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DESCRIPTIONAcellular tissue matrix is a specially prepared tissue replacement product that is created from native human skin that has been processed so that the basement membrane and cellular matrix remain intact. However, the processing removes cellular components that can lead to both rejection and infection.
Reports of use of this tissue matrix (allograft) in breast reconstructive surgery are being published. Most reports describe use of the allograft to create a “hammock” or “sling” to provide improved inferior and lateral support for breast implants. This has been used in immediate and delayed reconstruction as well as in revision of prior reconstructive surgery. There also is some interest in using the allograft in nipple reconstruction post-mastectomy.
The potential advantages of using this device are to reduce the total time for reconstructive surgery post-mastectomy, minimize the likelihood of implant migration, and improve esthetic outcomes. For example, use of the allograft may allow for implantation of a silicone implant during immediate reconstruction in some patients.
AlloDerm is an acellular dermal matrix (allograft) derived from donated human skin tissue supplied by US AATB-compliant tissue banks utilizing the standards of the American Association of Tissue Banks (AATB) and U.S. Food and Drug Administration's (FDA) guidelines. Since AlloDerm is regarded as minimally processed and not significantly changed in structure from the natural material, the FDA has classified it as banked human tissue.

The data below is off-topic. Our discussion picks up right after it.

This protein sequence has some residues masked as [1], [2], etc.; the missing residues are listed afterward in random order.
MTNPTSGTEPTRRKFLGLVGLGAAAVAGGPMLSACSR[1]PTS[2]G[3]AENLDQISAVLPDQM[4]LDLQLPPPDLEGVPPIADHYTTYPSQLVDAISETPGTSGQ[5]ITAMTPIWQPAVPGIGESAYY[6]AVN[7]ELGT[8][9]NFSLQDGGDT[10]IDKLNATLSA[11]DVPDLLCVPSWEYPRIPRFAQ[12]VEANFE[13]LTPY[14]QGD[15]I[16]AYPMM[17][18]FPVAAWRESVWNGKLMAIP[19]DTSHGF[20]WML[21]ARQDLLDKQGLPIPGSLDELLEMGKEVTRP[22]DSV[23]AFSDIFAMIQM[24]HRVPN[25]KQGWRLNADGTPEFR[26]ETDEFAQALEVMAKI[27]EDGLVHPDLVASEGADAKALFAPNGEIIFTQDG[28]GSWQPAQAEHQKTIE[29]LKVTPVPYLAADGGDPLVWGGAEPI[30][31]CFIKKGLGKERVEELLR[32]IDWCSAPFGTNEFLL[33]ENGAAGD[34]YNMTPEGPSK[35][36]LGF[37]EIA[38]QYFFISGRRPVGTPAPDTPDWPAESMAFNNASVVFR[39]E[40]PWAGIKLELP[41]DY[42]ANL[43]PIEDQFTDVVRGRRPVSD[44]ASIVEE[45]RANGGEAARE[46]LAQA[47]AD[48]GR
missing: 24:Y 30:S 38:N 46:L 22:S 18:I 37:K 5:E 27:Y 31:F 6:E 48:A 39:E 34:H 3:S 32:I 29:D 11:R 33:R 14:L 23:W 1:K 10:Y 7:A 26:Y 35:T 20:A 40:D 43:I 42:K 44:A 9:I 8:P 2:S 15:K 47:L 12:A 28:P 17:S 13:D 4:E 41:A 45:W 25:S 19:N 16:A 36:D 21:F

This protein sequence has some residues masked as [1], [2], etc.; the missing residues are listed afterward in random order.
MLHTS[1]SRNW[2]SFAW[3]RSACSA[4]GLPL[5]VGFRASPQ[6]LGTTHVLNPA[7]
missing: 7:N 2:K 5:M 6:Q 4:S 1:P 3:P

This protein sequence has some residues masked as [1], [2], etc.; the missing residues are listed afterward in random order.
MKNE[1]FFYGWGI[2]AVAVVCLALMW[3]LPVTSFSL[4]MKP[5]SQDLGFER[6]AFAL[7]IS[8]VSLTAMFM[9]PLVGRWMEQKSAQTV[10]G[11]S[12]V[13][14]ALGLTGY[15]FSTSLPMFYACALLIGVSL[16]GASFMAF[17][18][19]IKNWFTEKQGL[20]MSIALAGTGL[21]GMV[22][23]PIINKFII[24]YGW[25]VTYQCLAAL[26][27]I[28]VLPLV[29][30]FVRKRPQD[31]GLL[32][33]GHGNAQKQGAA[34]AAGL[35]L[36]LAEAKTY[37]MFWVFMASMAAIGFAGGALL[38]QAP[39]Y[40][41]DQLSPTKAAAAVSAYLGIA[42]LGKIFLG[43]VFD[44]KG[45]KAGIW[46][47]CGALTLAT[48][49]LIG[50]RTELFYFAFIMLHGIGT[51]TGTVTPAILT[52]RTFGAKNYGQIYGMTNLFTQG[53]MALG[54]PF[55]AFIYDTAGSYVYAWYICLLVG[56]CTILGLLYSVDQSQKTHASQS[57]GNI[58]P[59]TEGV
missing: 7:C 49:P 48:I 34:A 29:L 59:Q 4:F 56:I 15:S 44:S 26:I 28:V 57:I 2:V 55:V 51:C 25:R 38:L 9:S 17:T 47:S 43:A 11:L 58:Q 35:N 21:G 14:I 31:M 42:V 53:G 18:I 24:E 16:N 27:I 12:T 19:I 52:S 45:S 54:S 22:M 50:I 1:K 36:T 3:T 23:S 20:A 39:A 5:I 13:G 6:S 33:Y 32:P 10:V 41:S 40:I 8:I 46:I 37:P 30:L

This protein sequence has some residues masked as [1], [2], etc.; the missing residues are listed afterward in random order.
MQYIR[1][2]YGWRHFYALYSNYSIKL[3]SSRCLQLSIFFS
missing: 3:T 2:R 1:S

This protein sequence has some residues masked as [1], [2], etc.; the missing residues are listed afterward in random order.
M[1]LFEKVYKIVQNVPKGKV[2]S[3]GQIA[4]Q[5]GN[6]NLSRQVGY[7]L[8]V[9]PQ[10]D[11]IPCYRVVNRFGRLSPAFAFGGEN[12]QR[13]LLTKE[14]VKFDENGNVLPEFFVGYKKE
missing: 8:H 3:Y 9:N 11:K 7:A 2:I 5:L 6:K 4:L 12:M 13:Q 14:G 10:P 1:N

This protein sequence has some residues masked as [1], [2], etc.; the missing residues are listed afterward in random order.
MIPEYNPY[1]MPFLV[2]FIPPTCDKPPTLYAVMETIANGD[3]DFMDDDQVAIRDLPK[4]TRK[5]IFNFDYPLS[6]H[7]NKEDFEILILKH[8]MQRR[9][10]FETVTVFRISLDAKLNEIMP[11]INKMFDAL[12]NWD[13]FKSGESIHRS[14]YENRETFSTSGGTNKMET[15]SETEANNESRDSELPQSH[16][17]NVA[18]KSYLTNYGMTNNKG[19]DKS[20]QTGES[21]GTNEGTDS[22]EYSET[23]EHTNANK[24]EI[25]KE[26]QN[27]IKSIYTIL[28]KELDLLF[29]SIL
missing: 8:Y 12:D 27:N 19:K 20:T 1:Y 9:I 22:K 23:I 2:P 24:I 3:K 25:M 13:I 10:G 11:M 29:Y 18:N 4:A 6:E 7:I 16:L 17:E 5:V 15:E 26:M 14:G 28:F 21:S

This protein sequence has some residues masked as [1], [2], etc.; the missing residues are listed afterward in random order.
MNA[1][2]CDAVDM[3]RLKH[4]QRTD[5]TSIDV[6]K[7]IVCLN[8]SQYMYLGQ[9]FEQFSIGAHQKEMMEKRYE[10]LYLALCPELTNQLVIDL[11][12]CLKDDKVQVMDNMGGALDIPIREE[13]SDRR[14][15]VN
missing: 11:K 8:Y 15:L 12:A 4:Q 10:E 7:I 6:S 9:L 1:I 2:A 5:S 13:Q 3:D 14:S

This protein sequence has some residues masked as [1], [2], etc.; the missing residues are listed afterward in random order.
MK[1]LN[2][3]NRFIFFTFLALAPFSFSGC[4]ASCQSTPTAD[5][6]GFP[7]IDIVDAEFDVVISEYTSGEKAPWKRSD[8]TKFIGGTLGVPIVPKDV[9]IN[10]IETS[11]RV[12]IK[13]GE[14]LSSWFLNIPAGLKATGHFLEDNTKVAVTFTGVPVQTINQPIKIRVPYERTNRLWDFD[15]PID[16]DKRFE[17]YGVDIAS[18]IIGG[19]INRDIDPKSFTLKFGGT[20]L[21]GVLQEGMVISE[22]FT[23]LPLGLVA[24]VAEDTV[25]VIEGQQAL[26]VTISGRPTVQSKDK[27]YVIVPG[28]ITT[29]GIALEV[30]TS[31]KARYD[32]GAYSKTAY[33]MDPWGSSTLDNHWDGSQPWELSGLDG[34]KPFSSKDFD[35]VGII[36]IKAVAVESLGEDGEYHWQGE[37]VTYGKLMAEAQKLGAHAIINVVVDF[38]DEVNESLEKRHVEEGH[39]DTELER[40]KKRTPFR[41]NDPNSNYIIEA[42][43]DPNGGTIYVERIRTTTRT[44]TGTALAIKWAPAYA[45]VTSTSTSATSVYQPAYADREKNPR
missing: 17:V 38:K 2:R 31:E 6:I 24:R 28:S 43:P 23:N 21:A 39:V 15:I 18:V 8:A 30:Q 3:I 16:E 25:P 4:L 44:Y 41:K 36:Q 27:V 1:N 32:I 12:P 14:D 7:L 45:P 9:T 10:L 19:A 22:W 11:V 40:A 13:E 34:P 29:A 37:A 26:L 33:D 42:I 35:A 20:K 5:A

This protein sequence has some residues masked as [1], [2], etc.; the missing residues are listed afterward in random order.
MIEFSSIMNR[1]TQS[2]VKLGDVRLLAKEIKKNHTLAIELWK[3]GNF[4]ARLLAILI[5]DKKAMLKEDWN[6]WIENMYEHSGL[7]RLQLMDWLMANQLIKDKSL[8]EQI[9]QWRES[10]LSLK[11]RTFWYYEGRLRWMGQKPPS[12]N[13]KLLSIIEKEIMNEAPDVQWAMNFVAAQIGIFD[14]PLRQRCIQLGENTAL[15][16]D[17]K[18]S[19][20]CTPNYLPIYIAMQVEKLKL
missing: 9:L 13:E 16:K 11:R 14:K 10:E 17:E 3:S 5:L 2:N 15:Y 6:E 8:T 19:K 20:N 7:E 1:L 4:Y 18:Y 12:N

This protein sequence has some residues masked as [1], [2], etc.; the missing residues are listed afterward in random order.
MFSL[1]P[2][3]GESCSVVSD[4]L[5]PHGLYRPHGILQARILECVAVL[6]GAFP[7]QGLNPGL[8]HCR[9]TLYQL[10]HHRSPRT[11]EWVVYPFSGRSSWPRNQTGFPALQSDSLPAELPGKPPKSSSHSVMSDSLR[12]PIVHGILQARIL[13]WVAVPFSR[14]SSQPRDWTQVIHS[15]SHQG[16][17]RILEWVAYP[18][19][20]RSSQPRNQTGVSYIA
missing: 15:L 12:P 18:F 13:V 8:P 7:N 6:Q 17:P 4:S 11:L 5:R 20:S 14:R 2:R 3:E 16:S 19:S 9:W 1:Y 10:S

Note: This policy only addresses use of the allograft material for use in breast reconstructive surgery.
POLICYUse of allograft material may be considered medically necessary for use in breast reconstructive surgery
POLICY GUIDELINESInvestigative service is defined as the use of any treatment procedure, facility, equipment, drug, device, or supply not yet recognized by certifying boards and/or approving or licensing agencies or published peer review criteria as standard, effective medical practice for the treatment of the condition being treated and as such therefore is not considered medically necessary.
The coverage guidelines outlined in the Medical Policy Manual should not be used in lieu of the Member's specific benefit plan language.
POLICY HISTORY1/11/2008: Policy added
3/27/2008: Reviewed and approved by the Medical Policy Advisory Committee (MPAC)
12/24/2008: Code reference section updated per the 2009 CPT/HCPCS revisions
05/15/2009: Policy updated to include medically necessary indications. Code reference setion updated. HCPC code Q4100, ICD-9 codes 174.0-174.9, 233.0, V10.3, V45.71 added to policy
12/01/2011: Policy reviewed. Policy statement unchanged. Removed deleted HCPCS code J7344 from the Code Reference section.
05/09/2012: Policy reviewed; no changes.
SOURCE(S)Blue Cross & Blue Shield Association Policy # 7.01.113
CODE REFERENCEThis is not intended to be a comprehensive list of codes. Some covered procedure codes have multiple descriptions.
The code(s) listed below are ONLY covered if the procedure is performed according to the "Policy" section of this document.